Communicate the insight that triggered discovery/identification of the problem, which then motivated you to develop the solution. Ideas are often discovered during execution jointly with customers. This is also when the scale of the opportunity becomes visible, is corroborated.
This is where the unique insight that underpins the idea is made explicit, the next hook. Insights that are embedded in the customer experience.
This is where the value proposition becomes obvious.
This segment must be bullet-proof. Entrepreneurs must demonstrate that they have thought deeply about all the potential weaknesses of their assumptions. Be candid about the issues that you foresee and how you intend to test and validate the assumptions.
Business Model — what it is and what it is not
The term ‘Business Model’ can mean different things to different people. It is not the business model canvas.
A business model describes how an organization creates, delivers, and captures value. To create value is to do something unique (a startup’s own) and different (differentiation in creating and positioning) that cannot or is difficult to copy. What will enable a startup to sustain its competitive edge? To deliver value requires an articulation of an ability to evoke interest in customers, convert interest to a cognitive commitment to analyze the offer versus competing offers, and then convert and serve. To capture value is more than pricing. In the development of a startup, value extraction is often qualitative. This is especially true in a digital world where a startup first acquires sticky customers before capturing value.
The response to the business model question gives investors an insight into the nature of the investment opportunity. They can visualize where the startup is on the development trajectory, know whether it is an investment opportunity, to establish the basics of the business (product development and customer acceptance) or growth (scaling).
While describing the business model, entrepreneurs establish the basis of their need for capital. They provide context for identifying what they can achieve in the business model (validation) or with the business model (growth).
The third opportunity while describing the business model is to show unit economics, how a startup makes (or plans to make) money. In the unit, the economics margin is often a surrogate measure of risk. A business model with high margins and low capital intensity allows an entrepreneur to learn, taking a longer time by making mistakes. And still having the capital to recover. Lower-margin business models with higher capital intensity are risky when faced with high customer acquisition costs, competitive pressures, or difficult economic conditions.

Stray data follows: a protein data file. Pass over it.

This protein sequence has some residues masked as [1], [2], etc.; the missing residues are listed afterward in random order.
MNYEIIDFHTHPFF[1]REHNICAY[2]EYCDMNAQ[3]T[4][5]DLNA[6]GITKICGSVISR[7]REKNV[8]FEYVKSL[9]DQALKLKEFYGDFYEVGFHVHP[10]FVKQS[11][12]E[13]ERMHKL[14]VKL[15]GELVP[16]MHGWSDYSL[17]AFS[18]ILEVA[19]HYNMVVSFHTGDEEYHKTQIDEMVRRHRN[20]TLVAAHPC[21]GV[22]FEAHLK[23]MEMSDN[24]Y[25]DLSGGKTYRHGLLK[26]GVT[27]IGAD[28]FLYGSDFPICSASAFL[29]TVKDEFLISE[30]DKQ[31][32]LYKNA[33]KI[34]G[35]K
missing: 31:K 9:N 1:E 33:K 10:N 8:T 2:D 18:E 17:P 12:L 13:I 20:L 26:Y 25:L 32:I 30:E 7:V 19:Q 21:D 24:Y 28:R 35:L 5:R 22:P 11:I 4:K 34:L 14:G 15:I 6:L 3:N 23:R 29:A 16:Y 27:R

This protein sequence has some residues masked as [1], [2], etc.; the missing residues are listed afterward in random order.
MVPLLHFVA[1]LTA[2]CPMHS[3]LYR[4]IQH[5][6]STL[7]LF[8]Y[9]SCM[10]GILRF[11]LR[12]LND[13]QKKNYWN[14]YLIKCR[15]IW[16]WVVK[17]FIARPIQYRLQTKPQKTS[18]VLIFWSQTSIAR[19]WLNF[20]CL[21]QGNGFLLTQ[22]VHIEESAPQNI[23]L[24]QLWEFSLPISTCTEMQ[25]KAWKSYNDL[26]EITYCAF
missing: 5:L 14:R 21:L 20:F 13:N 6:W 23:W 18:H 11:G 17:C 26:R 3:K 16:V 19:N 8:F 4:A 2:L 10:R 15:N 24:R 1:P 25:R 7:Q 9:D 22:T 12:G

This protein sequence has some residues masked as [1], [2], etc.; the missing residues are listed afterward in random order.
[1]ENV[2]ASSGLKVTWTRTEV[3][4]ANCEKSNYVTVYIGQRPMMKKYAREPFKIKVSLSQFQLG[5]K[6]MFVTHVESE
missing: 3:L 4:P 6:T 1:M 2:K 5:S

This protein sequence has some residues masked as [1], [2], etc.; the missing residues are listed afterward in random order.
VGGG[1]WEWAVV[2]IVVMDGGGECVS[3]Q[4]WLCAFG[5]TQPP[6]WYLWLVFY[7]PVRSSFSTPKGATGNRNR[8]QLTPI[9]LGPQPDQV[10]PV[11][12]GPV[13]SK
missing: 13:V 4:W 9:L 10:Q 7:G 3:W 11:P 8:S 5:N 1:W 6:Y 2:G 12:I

Traction is everything
Customer traction (engaged users and paying customers) means the product works, and a customer problem is being solved. A metric of consumer retention and loyalty is an indicator of growth potential. Virality can be engineered. The network effect is the nature of the business.
Traction quality is built during startup growth. Capital needed to build/manage traction quality is a good ask. The deployment of capital for marketing is not.
Traction is contextualized in the ‘valley of death.’
This is an opportunity for entrepreneurs to highlight that they have an edge to reach a target market, gaining acceptance of customers that is more effective than the competition, how their customer acquisition costs connect with average, and target revenue per customer. Their product sales cycle and cash cycle. Customers are required to break even. And so on.
Visualize a startup as having three layers — a customer engagement layer, the business process or transaction layer, and core or deep data. Value is increasingly embedded in customer engagement and deep data. A startup must demonstrate how they are (or will) be able to digitally create demand economies of scale in the engagement layer.
Use the following table as a workbook. Fill it using the ideas suggested.